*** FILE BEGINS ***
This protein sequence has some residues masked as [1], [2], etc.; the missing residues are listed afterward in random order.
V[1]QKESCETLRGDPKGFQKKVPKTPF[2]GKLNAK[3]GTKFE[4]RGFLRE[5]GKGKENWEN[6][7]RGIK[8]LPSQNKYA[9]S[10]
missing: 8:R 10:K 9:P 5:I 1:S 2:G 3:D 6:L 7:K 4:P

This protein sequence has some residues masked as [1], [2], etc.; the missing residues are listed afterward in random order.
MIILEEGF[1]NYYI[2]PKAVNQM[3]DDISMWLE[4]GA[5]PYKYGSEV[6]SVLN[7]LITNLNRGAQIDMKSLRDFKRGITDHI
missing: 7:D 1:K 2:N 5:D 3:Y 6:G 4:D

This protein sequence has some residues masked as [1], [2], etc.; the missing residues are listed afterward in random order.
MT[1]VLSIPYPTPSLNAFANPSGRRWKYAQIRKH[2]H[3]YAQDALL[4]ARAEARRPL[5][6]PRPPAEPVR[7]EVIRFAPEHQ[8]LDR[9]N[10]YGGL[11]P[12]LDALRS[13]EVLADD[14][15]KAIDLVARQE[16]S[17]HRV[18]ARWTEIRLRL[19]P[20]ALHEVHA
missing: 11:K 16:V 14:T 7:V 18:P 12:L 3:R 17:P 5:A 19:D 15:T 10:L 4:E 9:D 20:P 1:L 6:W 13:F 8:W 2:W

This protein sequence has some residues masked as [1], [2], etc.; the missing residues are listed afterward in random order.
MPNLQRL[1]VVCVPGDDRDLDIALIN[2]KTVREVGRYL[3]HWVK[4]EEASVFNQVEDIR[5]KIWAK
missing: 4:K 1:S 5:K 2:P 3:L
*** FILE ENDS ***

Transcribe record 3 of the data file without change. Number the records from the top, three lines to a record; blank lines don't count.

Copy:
This protein sequence has some residues masked as [1], [2], etc.; the missing residues are listed afterward in random order.
MT[1]VLSIPYPTPSLNAFANPSGRRWKYAQIRKH[2]H[3]YAQDALL[4]ARAEARRPL[5][6]PRPPAEPVR[7]EVIRFAPEHQ[8]LDR[9]N[10]YGGL[11]P[12]LDALRS[13]EVLADD[14][15]KAIDLVARQE[16]S[17]HRV[18]ARWTEIRLRL[19]P[20]ALHEVHA
missing: 11:K 16:V 14:T 7:V 18:P 12:L 3:R 17:P 5:A 19:D 15:T 10:L 4:E 9:D 20:P 1:L 6:W 13:F 8:W 2:W